November 1st, 2006

Medical Schools Train Doctors to Resist Marketers' Siren Songs

By David B. Caruso
Associated Press

Medical schools in several states are strengthening programs that warn doctors and students not to be dazzled by drug company marketing practices.

The pharmaceutical industry spends billions of dollars a year on advertising and lavish sales pitches to doctors, prompting concerns that slick promotion is unduly influencing how medications get prescribed.

The Mount Sinai School of Medicine announced Wednesday that it would use a $400,000 grant to remind doctors to question sophisticated sales presentations and rely on solid science when deciding which medications to give patients.

“We want to appeal to physicians’ natural skepticism,” said Dr. Ethan Halm, an associate professor of medicine and health policy at Mount Sinai.

The program is one of five receiving $1.9 million from the Attorney General Consumer and Prescriber Education Grant Program, which has awarded $11 million to 28 institutions interested in cautioning health care workers about pharmaceutical sales techniques.

Grants also were announced Wednesday for the Institute on Medicine as a Profession, the University of Arkansas, Florida International University and the University of Minnesota.

One of the programs being implemented at Mount Sinai will be a new type of class at its Morchand Education Center, famous for training exercises that use actors to play patients. For these new sessions, though, the actors will be playing pharmaceutical company sales representatives.

Halm said doctors need better skills to navigate those sales meetings, which can be seductive affairs in which health care providers are treated to free meals and showered with data about a drug’s benefits.

“We want doctors to learn how to effectively spar with the drug reps” and question what they have to say, Halm said.

The Pharmaceutical Research and Manufacturers of America group, which represents the country’s top pharmaceutical research and biotechnology companies, said those companies naturally have the most comprehensive information about the medicines they research and develop.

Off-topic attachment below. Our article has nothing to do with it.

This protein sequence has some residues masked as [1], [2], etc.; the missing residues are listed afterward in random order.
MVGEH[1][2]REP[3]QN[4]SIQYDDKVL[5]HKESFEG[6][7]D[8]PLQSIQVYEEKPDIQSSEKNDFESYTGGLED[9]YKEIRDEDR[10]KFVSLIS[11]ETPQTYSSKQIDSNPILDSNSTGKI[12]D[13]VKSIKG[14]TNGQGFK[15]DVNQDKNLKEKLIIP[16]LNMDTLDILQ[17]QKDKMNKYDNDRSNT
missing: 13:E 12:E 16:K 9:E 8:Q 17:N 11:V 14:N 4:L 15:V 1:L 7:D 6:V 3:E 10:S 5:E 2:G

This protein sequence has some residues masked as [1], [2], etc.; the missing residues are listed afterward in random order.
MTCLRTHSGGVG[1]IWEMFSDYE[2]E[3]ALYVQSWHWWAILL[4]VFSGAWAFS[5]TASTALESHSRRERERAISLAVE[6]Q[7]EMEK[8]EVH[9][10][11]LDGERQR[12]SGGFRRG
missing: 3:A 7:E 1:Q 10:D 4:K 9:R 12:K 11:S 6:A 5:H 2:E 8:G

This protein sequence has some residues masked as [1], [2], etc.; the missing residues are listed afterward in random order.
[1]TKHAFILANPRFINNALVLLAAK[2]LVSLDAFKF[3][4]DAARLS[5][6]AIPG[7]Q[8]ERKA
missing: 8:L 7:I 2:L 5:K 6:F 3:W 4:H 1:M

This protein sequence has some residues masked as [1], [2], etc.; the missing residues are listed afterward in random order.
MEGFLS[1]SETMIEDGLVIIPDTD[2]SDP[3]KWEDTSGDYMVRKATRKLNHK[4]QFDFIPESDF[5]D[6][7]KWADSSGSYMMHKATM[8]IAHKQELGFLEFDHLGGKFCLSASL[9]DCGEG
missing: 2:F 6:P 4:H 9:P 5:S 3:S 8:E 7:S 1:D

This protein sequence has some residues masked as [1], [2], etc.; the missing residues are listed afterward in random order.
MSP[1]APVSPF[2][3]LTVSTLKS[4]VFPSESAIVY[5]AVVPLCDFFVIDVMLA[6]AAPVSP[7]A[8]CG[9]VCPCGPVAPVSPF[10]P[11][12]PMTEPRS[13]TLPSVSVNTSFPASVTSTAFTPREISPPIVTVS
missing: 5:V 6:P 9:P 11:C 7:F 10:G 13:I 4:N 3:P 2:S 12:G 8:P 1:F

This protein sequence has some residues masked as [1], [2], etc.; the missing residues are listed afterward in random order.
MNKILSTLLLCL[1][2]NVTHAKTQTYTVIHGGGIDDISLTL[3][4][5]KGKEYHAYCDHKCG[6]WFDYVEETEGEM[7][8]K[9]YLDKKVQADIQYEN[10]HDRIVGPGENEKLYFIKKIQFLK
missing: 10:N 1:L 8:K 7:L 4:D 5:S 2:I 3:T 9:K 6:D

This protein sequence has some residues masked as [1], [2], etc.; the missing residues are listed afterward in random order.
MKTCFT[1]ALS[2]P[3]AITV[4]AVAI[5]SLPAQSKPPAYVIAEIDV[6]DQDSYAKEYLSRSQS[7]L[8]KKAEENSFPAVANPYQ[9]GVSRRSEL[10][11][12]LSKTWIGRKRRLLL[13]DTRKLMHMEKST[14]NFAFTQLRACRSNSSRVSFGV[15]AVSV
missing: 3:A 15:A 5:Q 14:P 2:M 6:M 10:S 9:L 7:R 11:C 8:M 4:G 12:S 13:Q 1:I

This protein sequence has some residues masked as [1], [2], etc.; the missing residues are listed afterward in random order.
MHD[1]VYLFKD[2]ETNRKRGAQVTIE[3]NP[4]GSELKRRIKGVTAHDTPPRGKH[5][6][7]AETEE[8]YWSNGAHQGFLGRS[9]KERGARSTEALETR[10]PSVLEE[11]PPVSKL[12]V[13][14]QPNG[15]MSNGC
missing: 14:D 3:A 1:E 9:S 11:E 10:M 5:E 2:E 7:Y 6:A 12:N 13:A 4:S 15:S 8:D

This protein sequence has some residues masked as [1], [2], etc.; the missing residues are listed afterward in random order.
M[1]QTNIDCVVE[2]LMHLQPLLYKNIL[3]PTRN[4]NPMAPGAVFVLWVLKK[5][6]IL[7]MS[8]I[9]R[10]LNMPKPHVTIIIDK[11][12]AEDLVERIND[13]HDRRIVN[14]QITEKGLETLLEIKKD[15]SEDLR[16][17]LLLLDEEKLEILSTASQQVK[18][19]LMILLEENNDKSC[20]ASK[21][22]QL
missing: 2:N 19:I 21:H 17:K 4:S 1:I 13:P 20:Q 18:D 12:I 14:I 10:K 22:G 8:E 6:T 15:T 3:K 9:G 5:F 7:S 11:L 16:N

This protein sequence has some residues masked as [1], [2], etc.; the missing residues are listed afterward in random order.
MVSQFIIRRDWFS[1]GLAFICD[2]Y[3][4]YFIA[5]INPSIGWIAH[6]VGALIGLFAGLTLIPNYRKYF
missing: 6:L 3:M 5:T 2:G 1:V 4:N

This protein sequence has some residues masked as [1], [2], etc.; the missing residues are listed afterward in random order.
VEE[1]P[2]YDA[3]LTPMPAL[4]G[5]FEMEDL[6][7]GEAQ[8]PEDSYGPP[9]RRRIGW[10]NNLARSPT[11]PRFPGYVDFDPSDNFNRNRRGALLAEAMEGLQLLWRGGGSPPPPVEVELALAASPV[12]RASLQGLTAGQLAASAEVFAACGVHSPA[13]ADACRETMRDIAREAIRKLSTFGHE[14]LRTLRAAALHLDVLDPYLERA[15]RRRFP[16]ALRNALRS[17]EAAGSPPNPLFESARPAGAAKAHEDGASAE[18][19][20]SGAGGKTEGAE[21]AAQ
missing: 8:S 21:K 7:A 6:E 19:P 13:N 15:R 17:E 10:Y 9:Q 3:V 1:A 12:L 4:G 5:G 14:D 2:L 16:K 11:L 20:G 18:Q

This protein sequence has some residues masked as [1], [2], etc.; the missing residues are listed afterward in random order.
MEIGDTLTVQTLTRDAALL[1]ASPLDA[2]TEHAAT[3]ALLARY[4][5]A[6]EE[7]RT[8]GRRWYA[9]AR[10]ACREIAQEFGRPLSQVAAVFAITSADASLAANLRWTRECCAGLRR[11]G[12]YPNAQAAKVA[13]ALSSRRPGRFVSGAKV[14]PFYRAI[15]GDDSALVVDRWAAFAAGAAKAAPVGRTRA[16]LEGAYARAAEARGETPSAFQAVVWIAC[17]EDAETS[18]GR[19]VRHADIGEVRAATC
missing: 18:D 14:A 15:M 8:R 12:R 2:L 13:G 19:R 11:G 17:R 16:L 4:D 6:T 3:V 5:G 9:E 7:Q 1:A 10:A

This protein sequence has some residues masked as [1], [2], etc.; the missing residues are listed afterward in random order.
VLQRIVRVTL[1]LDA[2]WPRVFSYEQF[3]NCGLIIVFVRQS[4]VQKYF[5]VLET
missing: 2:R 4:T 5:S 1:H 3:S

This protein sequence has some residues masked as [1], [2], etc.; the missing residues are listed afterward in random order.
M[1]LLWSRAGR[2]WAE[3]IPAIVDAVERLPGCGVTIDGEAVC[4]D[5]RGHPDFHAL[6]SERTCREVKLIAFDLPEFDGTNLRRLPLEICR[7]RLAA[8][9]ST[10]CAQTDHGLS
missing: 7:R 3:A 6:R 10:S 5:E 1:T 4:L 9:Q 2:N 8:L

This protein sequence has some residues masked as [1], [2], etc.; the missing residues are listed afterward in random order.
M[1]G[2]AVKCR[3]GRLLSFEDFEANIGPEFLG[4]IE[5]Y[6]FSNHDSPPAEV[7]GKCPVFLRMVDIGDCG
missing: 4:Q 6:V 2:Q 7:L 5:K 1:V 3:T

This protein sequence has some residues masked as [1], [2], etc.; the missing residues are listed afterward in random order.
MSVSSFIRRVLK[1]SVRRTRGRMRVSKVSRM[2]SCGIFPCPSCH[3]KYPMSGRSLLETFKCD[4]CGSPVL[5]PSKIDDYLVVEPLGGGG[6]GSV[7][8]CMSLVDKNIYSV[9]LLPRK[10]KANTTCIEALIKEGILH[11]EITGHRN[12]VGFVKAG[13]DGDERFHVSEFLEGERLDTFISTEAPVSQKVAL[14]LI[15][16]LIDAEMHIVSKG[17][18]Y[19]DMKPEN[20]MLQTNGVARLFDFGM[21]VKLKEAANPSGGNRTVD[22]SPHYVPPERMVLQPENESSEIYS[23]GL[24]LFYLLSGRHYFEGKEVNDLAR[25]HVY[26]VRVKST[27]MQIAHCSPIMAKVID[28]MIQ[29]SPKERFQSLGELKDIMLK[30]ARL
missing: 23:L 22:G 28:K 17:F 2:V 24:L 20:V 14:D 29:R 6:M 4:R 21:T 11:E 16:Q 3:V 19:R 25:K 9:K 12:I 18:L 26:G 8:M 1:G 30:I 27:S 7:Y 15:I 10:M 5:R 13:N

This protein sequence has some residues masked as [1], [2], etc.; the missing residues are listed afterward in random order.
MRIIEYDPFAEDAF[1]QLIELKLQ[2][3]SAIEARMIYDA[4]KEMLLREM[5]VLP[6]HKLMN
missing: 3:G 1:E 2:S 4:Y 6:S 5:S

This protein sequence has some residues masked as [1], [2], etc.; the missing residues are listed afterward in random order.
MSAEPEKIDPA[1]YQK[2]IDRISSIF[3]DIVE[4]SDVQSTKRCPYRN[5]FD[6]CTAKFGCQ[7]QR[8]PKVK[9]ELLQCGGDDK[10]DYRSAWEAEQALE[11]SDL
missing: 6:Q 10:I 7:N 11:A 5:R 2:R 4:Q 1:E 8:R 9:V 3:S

“And their sales representatives _ many of whom are health care professionals themselves _ are well-trained technically and are prepared to answer the questions of health care providers about the benefits, proper use and side effects of drugs,” PHRMA general counsel Scott Lassman said in a statement.

He added that sales representatives must comply with federal guidelines and the industry group’s own guide on ethical interactions.

“Restricting the ability of sales representatives to give health care professionals valuable drug usage and safety information _ which is designed to benefit patients _ would be a serious mistake,” he said.

Another part of Mount Sinai’s program will advise health care providers how to tactfully deal with patients who see a drug on television and demand a prescription.

Almost daily, Halm said, doctors prescribe wonderful but maybe lesser-known medications, only to have patients react as if they had been offered second-rate imitations.

“They say, ‘What about that thing the actor was using on TV? Can I get that instead? My insurance company is paying. Don’t give me the cheap stuff,”’ Halm said.

Money for the education programs comes from a $430 million settlement that resolved charges that pharmaceutical giant Pfizer Inc. illegally paid doctors to prescribe its drug Neurontin for uses that had not been approved by the U.S. Food and Drug Administration.

Doctors may generally prescribe drugs for whatever use they see fit, but drug companies are barred from promoting medicines as cures for ailments they have not been federally approved to treat.

The next $6.5 million in grants will be for initiatives aimed at educating consumers about how drugs are prescribed and marketed, said the Center for Evidence Based Policy at Oregon Health & Science University, which administers the grants.


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